Indie-poppers are equal parts blissed out and moody
Travis : Glasgow SECC
Resistance, naturally, is useless...
The mechanics are impeccable. To your left, ladies and gentlemen, is Dougie Payne, the coconut-bonced bassist with the mostest. To your right, boys and girls, is fun-sized guitar-god Andy Dunlop. In the middle, you’ll find all-singing, all-scissor-kicking pop elf Fran Healy, while bringing up the rear (and providing that all-important beard element) is piston-packing drummer Neil Primrose. Solid. Reliable. Guaranteed not to date Amanda De Cadanet. They may not sport the spotty insouciance of The Strokes, but the Travis group dynamic is as essential to their success as their songs, of which, it should be stated, every one’s a winner, baby (and that’s no lie).
‘All I Wanna Do Is Rock’ surges with swollen-crotched promise, while both ‘Sing’ and the ineffably beautiful ‘Writing To Reach You’ lilt and sway like lovesick lap-dogs. Sincerity is a rare commodity in rock but these homecoming heroes have it in huge, platinum-plated spades.
While ‘Why Does It Always Rain On Me’ is dedicated to "all the mums", a curtain-bearing childhood photos of the band appears in front of the stage during the deliciously woozy ‘Humpty Dumpty Song.’ If this was Coldplay we’d be barfing up our sleeves. In Travis’ woolly mitts, though, we’re cooing like menopausal midwives.
As closer ‘Happy’ gambols and grins high above our heads and an emotional Fran tells us we’re "the best fucking people in the world," we’re left with a startling, but unshakeable realisation: Travis are beyond criticism. We may carp about their pretty, Radio 2-approved songs and stifle sniggers at their housewife-friendly non-image, but Travis can - and will - withstand such petty snipery. They are the cockroaches of rock; a band whose very existence makes a mockery of the vagaries of fashion. As nu-metal continues to bore itself into early retirement, these enormo-talented pop-smiths will be strumming until the four horsemen of the Apocalypse drag them, kicking and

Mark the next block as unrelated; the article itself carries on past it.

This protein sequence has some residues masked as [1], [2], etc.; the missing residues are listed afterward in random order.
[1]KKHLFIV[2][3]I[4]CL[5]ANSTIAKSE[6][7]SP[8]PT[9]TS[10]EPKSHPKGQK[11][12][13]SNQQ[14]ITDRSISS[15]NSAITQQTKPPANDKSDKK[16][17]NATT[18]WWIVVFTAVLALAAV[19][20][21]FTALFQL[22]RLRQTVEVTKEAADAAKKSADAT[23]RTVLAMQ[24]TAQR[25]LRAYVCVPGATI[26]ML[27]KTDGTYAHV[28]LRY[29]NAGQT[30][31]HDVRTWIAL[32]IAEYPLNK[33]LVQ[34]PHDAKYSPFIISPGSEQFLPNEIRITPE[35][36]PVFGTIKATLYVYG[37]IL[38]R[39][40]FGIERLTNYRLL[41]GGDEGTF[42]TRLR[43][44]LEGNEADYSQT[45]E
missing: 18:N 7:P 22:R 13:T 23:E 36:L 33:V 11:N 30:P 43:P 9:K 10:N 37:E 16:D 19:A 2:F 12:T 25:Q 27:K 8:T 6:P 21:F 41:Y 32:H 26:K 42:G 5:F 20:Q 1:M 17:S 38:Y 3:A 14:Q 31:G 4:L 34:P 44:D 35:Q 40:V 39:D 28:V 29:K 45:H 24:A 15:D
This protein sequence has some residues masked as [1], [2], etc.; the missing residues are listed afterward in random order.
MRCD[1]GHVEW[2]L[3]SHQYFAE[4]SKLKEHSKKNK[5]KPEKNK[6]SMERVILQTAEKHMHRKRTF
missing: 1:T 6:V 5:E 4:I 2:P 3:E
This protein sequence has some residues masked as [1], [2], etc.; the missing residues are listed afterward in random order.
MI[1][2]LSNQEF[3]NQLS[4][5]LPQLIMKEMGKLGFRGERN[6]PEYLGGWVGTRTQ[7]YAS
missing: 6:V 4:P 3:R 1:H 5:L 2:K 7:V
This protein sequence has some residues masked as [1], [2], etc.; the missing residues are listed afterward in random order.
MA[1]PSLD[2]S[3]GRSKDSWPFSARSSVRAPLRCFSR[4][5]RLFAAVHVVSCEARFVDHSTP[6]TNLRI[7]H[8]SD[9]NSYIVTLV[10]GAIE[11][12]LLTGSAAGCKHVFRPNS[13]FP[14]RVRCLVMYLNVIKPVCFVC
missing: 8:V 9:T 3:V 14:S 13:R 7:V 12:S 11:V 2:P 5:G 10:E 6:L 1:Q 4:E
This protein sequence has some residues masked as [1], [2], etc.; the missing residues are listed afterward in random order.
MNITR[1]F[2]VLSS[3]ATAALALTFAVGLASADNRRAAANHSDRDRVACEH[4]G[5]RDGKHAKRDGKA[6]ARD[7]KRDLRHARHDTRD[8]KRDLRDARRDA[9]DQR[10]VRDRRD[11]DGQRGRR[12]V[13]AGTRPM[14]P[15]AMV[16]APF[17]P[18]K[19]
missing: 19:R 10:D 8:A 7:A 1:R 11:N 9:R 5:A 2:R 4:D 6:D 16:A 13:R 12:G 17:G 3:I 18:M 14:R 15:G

squealing, into the firmament.
The zeitgeist may be carried on the greasy shoulders of five cock-sure New Yorkers but tonight, Travis posited a water-tight case for rock’s heart being borne by four unassuming Elton John fans from Glasgow. Resistance, naturally, is useless.
Further proof that Young Thug is jolting new life into hip-hop
A worthy heir to their last album's industry-dismissing eccentricity
Ben Stiller reprises his role as a former model in a throwaway but amusing sequel
It’s not quite the superhero film revolution we were promised, but it sure as hell is entertaining